Via conduits 69 and 70, the liquid hydrocarbon stream is discharged from the cooler 66. It is heated to temperatures of 20 to 250° C. and at a pressure of 2 to 45 bar mixed with hydrogen from conduit 75. This entire stream is supplied to the hydrogenation reactor 71, which can be constructed as a simple fixed-bed reactor, but just as well can also be equipped with an internal cooling of the single- or multistage type. Catalysts useful in the hydrogenation include noble metals such as nickel, palladium and platinum or mixtures thereof on carrier materials, activated carbon, silica or alumina or mixtures thereof.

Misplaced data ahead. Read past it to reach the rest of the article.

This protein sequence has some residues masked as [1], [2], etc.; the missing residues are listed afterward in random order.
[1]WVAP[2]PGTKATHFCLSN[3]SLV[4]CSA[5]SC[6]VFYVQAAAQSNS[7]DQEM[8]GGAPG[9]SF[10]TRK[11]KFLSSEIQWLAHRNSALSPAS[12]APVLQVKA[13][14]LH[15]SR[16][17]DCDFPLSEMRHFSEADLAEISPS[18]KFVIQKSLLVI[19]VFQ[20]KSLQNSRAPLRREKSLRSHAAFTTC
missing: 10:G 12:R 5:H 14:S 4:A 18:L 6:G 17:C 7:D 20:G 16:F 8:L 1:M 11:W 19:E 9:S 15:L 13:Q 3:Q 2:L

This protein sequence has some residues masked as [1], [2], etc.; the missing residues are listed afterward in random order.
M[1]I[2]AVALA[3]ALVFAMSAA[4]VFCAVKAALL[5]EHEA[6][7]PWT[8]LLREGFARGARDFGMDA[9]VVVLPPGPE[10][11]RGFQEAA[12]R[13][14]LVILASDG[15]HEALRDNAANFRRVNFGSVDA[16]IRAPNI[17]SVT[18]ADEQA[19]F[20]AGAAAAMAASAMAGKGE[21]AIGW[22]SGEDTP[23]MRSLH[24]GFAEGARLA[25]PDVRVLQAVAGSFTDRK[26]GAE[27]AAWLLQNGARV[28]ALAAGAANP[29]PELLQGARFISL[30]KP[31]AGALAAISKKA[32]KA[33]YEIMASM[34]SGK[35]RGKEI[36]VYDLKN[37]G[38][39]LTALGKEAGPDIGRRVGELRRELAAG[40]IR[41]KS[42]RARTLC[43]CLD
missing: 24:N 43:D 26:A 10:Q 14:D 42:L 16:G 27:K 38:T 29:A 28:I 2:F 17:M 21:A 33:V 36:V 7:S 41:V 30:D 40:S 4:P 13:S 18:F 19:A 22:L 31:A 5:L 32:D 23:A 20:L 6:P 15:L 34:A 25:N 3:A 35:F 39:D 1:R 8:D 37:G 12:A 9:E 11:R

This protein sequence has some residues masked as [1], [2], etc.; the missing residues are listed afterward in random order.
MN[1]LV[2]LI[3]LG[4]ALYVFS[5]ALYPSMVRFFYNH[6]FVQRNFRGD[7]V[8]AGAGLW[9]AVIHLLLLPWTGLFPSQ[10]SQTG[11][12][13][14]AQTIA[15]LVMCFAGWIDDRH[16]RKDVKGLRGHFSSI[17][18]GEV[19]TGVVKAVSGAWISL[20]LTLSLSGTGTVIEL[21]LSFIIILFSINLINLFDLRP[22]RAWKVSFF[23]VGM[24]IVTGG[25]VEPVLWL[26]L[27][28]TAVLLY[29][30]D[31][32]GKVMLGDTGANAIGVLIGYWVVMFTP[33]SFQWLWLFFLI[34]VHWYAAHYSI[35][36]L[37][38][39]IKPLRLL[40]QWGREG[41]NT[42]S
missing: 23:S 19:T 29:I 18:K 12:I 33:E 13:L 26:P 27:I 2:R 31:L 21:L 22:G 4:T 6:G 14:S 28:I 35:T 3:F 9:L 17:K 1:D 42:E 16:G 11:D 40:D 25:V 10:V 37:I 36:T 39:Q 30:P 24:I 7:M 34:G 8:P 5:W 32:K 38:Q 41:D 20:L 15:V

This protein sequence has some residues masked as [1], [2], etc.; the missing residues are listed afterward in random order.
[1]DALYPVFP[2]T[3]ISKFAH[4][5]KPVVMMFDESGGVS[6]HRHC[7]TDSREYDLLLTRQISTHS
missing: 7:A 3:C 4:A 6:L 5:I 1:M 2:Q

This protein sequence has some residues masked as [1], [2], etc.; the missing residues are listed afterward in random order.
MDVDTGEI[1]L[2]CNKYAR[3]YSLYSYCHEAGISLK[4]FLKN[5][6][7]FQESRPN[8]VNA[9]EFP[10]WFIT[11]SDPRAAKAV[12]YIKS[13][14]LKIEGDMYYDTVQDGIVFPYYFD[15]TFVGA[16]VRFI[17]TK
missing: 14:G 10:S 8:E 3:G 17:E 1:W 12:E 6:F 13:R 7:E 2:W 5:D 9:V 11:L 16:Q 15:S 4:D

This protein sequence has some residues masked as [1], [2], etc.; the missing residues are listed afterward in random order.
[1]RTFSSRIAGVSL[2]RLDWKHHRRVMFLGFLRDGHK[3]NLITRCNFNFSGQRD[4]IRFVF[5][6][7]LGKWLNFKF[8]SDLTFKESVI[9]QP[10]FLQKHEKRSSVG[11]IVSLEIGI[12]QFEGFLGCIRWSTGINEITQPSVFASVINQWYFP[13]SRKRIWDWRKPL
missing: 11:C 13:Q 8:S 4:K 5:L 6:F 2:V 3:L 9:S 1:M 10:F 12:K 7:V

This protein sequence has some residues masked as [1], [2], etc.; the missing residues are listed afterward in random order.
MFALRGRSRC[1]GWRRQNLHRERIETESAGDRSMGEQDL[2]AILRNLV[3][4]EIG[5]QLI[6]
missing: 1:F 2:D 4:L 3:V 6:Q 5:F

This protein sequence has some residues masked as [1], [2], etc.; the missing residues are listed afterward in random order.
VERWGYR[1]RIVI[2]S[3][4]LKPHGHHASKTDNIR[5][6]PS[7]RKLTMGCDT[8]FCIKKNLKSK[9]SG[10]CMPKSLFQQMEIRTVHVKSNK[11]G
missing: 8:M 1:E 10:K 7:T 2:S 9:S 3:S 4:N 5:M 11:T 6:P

After passing the reactor 71, olefins have been hydrogenated to paraffins and the aromatics as well as cyclic olefins to cyclohexane derivatives and other cyclic paraffins. Since the hydrogenation is very exothermal, this kind of reaction preferably is designed such that it takes place in strongly diluted form. For this purpose, the reaction mixture obtained is introduced into a cooler 73 via conduit 72, in which cooler a phase separation between a gas phase rich in hydrogen and a liquid product phase takes place. From the cooler 73, the gas phase rich in hydrogen is discharged via conduit 75, mixed with the stoichiometrically necessary quantity of fresh hydrogen (conduit 75a) and again supplied to the hydrogenation reactor. Since the gas phase also can contain formed light gases such as methane, a partial stream must again be removed from the circuit at this point via conduit 75b (purge).